Design for Manufacturing

Design for manufacturability is the general engineering practice of designing products in such a way that they are simpler to manufacture. Below are some design for manufacturability tips. When applied, these features will help reduce the cost and lead time for machined parts. In addition, it will help the manufacturer get started on making parts instead of requesting changes from the engineer.



Fill out the tolerances in the drawing title block and pay attention to how many decimal places are being called out in the dimension. If the drawing dimensions default to three decimal places (.XXX), then make sure that is the precision you actually want. A part can be more expensive than necessary if the dimensions are defaulted to the highest precision.

Figure 1. Typical drawing title block tolerance callout


Inside Corners

When CNC machining, parts with inside pockets should have round corners and not be square. An endmill will always leave rounded inside corners. A smaller endmill can be used but will still leave a round corner…just smaller. Square corners can be done but it will be a secondary machine or operation, which will add to the cost of the part. If a square part fits inside the pocket then use drill holes at the corners.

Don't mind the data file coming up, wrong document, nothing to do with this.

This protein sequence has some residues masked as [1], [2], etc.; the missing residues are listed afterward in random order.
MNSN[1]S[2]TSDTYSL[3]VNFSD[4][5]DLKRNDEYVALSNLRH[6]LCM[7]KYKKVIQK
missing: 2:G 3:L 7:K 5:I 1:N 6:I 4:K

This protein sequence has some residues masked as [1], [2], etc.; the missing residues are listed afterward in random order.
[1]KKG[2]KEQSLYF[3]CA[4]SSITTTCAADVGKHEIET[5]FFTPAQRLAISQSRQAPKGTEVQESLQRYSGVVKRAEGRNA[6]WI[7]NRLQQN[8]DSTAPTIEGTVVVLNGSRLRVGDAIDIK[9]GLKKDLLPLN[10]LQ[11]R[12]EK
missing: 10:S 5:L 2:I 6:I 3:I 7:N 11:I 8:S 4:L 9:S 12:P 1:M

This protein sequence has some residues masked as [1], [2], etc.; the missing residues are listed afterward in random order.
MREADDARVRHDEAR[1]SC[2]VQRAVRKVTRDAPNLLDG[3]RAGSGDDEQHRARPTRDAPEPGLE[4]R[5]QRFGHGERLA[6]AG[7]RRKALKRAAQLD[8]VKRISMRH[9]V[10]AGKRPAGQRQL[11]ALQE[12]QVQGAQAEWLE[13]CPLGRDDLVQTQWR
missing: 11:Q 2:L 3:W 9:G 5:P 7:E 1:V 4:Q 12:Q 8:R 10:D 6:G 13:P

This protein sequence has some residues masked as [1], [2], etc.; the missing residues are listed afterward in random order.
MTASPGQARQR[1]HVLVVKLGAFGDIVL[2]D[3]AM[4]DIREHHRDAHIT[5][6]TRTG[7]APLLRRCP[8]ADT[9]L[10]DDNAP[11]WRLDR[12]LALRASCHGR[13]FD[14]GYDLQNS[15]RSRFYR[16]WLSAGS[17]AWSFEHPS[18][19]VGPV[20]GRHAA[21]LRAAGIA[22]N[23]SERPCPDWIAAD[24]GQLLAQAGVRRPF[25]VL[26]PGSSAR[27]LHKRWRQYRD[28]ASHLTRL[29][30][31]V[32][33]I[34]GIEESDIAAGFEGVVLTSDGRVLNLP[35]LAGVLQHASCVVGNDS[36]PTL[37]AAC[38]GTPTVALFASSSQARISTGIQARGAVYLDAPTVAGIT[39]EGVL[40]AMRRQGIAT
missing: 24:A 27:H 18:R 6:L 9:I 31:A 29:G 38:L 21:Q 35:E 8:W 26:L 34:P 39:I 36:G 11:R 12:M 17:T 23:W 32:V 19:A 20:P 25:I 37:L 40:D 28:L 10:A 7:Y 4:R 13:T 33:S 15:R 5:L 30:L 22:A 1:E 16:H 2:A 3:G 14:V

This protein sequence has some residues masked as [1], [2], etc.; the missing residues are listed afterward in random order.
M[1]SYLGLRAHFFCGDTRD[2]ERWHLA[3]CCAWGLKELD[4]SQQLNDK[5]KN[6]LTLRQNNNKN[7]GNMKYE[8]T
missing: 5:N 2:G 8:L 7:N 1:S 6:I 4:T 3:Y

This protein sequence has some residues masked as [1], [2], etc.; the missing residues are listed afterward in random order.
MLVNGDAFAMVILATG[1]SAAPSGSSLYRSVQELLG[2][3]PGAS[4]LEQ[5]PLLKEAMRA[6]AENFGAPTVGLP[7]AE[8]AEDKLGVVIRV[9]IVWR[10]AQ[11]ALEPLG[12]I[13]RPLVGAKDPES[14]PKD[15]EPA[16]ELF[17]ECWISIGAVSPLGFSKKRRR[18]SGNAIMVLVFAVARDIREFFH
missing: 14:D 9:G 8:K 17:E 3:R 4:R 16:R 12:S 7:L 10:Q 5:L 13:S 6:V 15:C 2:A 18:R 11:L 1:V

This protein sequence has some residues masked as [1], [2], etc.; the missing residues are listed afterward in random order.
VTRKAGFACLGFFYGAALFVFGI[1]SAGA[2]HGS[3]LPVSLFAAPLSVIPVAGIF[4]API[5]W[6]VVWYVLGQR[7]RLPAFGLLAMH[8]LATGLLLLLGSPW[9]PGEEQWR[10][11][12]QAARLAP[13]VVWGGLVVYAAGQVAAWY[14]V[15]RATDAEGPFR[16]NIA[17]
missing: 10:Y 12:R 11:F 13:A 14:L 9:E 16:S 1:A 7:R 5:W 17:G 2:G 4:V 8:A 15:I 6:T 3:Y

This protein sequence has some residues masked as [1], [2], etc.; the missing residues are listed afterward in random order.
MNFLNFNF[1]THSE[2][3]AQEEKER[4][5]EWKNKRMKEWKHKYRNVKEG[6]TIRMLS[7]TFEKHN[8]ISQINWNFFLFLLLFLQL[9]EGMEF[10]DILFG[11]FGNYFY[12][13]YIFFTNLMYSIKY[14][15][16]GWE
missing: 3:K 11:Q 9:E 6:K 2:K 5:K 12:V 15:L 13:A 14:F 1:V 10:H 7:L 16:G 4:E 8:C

Figure 2. Left: Pocket with undesirable square corners. Middle: Pocket with desirable round corners. Right: Pocket with drilled holes at corners.

Machine shops usually stock endmills in fractional sizes (e.g. 1/16” diameter, 1/8” diameter, ¼” diameter, etc.). Therefore, don’t make inside corner radiuses the exact same size as endmill diameters. Instead of calling out an inside corner radius to be .250”, make it .270”. This way a 1/2” endmill (.250” radius) will have less surface area contact in the corner and leave a better surface finish.


Figure 3. Top: A .500” circle representing a ½” endmill cutting a .250” inside radius. Bottom: A .500” circle representing a ½” endmill cutting a .270” inside radius with less surface contact.


Deep Drilling/Tapping

Avoid using deep holes or deep tapped holes. Standard jobber drills are designed to go a certain depth. If that depth is exceeded then special drill bits are needed. The same goes with tapped holes. The deeper the tapped hole the harder and more expensive it is to achieve it. A good rule of thumb for depth is to tap the hole 1 to 3 times the diameter. Use a commercial fastening nut for reference. The thickness of a nut is roughly 1 to 2 times the bolt diameter. Anything more is unnecessary as the bolt will brake before the threads fail.


These are just a few tips to make parts more manufacturable. If you have any design or manufacturing questions then please reach out to us.